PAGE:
Tourist Aircraft Crashes in Taiwan River, En Route to Frontier Islands

china-taiwan-air-crash2-feb4-2015.jpg Rescuers inspect the wreckage of a TransAsia Airlines aircraft pulled from the Keelung River in Taipei, Feb. 4, 2015.

Updated at 1:00 p.m. EST on 2015-02-04

A turboprop aircraft carrying dozens of tourists to disputed frontier islands in the Taiwan Strait crashed into the Keelung River in Taipei on Wednesday, killing 31 people and leaving 12 missing.

Video footage from the dashboard cameras of passing cars capture dramatic footage of the TransAsia flight GE235 cartwheeling past skyscrapers, its wing clipping a taxi on an aerial highway, before disappearing below in a haze of dust and smoke.

Fifteen survivors were pulled from the aircraft by rescue workers who clustered around the fuselage after it came to rest upside down in the river, with part of it visible above the water.

The pilot of the Pratt & Whitney ATR 72-600 was last heard calling "Mayday, Mayday! Engine flameout!" according to an air-traffic recording cited by Reuters, suggesting that engine failure triggered the crash.

Those aboard the taxi partly crushed by the aircraft's wing were receiving treatment in hospital, local media reports said.

Chien Shih-wei, Commander of Taiwan's 6th Army Corps, said the army had already sent in a team of troops and divers to help rescue those aboard.

"So far, we have committed more than 400 people to the rescue effort for the TransAsia air disaster," Chien said.

He said troops were busy constructing a floating platform to aid operations. "That'll enable us to get on with the rescue work more easily," he said.

CEO apologizes

Peter Chen, chief executive of the Taiwan-based TransAsia, made a public apology, bowing to journalists at a live news conference.

He said the aircraft was less than a year old, and had undergone maintenance on Jan. 26, however.

"I wish to offer my humblest apologies once more," Chen said. "TransAsia will do everything in its power to help the families of those who have died or been injured."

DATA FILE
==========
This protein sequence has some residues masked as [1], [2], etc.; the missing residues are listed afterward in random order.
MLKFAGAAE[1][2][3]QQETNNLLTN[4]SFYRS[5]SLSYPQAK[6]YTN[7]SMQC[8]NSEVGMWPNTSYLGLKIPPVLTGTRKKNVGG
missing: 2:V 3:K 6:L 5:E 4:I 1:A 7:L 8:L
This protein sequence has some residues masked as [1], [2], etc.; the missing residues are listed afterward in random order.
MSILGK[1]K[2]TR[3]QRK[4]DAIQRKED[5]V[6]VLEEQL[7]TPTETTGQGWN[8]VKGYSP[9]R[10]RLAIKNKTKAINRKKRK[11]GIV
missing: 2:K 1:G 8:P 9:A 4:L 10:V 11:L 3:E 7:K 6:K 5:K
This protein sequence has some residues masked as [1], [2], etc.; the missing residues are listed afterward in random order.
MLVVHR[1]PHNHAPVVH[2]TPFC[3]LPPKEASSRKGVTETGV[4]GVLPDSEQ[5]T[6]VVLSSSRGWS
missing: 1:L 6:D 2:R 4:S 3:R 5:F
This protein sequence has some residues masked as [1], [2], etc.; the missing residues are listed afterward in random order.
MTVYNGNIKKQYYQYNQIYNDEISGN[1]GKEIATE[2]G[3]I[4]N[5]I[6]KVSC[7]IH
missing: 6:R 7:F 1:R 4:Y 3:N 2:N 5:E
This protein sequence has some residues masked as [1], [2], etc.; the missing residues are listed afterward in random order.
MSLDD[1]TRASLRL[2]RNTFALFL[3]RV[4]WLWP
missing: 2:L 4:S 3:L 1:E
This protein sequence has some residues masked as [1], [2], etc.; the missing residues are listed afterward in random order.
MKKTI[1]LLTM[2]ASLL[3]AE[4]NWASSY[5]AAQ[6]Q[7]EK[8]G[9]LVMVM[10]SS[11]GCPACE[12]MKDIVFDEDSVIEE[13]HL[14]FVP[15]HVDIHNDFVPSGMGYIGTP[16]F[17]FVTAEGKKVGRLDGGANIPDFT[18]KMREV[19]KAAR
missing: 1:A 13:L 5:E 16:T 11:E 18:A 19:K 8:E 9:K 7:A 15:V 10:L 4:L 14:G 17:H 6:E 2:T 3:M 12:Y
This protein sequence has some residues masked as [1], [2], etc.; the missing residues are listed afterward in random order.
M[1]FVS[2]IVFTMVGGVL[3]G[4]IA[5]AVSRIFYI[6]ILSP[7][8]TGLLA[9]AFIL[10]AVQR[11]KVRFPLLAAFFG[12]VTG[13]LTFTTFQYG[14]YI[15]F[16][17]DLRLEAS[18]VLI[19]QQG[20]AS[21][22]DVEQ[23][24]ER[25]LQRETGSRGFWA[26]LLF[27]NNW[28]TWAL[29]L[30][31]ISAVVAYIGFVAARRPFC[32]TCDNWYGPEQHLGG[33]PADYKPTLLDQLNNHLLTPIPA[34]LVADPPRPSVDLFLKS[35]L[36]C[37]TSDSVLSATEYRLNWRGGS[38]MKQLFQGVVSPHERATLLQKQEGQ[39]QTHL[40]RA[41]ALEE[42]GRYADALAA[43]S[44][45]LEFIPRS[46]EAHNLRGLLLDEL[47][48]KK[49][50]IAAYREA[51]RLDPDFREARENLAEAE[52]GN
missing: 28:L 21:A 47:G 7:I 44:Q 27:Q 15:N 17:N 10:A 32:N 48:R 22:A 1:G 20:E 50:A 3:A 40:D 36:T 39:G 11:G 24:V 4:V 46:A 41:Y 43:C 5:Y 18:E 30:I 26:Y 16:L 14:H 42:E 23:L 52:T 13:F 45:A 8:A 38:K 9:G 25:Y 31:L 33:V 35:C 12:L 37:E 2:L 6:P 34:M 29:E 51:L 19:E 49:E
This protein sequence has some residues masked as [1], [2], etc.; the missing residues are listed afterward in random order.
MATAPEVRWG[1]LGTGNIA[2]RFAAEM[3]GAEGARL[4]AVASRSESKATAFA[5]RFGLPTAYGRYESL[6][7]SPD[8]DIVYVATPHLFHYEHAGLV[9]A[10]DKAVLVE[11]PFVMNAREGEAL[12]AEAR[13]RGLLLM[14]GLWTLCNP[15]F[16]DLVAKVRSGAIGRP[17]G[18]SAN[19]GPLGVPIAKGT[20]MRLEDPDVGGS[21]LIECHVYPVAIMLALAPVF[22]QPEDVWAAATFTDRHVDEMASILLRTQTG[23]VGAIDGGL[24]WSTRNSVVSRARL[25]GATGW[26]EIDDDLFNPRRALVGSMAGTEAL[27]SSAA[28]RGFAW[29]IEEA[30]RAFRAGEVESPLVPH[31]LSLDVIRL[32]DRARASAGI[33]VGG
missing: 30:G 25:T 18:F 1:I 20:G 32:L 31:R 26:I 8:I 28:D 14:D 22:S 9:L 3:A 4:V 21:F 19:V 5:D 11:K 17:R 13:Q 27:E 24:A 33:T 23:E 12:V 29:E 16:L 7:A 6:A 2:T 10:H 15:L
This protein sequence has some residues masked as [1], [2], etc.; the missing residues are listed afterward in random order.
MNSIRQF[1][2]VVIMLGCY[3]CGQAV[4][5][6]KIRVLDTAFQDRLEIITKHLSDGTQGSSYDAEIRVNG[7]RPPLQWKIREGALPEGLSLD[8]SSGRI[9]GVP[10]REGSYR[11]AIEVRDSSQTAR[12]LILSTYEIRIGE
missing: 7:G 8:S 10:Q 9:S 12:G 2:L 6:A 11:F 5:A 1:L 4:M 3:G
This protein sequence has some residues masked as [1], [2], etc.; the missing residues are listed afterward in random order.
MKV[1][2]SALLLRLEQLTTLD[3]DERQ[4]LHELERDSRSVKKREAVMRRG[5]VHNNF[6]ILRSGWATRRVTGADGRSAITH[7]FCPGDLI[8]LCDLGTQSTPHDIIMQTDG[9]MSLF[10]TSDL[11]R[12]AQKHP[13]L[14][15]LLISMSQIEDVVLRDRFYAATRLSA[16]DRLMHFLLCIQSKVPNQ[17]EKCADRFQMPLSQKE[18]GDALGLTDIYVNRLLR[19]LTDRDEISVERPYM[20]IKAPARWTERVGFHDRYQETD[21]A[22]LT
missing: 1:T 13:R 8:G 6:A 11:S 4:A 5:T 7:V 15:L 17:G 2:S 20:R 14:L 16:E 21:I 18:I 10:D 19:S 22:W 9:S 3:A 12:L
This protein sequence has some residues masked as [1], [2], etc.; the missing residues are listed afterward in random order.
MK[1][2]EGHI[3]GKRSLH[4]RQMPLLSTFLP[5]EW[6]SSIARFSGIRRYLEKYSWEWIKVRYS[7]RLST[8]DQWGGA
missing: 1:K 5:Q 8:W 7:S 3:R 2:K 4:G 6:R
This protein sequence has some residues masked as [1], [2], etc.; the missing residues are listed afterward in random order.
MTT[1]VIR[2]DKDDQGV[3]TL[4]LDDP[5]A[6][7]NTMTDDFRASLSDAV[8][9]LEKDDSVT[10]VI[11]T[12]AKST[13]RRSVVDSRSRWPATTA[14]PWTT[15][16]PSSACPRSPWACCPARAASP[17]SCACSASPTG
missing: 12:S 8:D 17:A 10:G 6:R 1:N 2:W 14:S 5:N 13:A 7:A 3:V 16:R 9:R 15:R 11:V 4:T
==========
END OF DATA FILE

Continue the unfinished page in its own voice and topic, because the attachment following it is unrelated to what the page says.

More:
"We are mobilizing all our staff resources to help with the rescue effort and rehabilitation work," he said.

Taiwan's civil aviation authority said the aircraft had communicated with air traffic controls just two minutes after taking off from Songshan Airport in Taiwan's capital, Taipei.

Airport authority chief Lin Tyh-ming said the pilot had 4,916 hours of flying hours under his belt and the co-pilot had 6,922 hours.

Taiwan's Central News Agency reported that the pilot and two co-pilots were among the 31 people confirmed dead, while 12 others remained unaccounted for.

Air traffic controllers lost contact with the aircraft four minutes after takeoff, and the crash happened very soon after that, he said.

Officials said the "black box" flight recorders had already been recovered from the plane.

Kinmen Island

The plane was carrying 58 people, most of whom were from mainland China and Taiwan, to the outlying Taiwan-controlled island of Kinmen, which lies just two kilometers from the Chinese port of Xiamen, and which is also claimed by Beijing.

According to China's Taiwan Affairs Office, 31 of those on board were residents of Xiamen on a guided tour to a site that has become an iconic representation of the conflict between China's communists and the Kuomintang Nationalists (KMT), who fled to Taiwan after losing a civil war to Mao Zedong's forces in 1949.

In recent years, growing rapprochement between KMT President Ma Ying-jeou and Beijing officials has led to the opening up of direct flights and cross-straits tourism.

However, the student-led Sunflower Movement in March 2014 highlighted growing fears that Taiwan was getting too close to China and could make itself vulnerable to Beijing's interference in its democratic political system.

Wednesday's crash comes ahead of planned talks between Taiwan and mainland Chinese officials, which had been scheduled to take place on Kinmen Island on Saturday.

Wu Mei-hung, spokesperson for Taiwan's Mainland Affairs Council, expressed "regret and condolences" to the victims' families.

Reported by Chung Kuang-cheng for RFA's Cantonese Service, and by Hsia Hsiao-hwa for the Mandarin Service. Translated and written in English by Luisetta Mudie.


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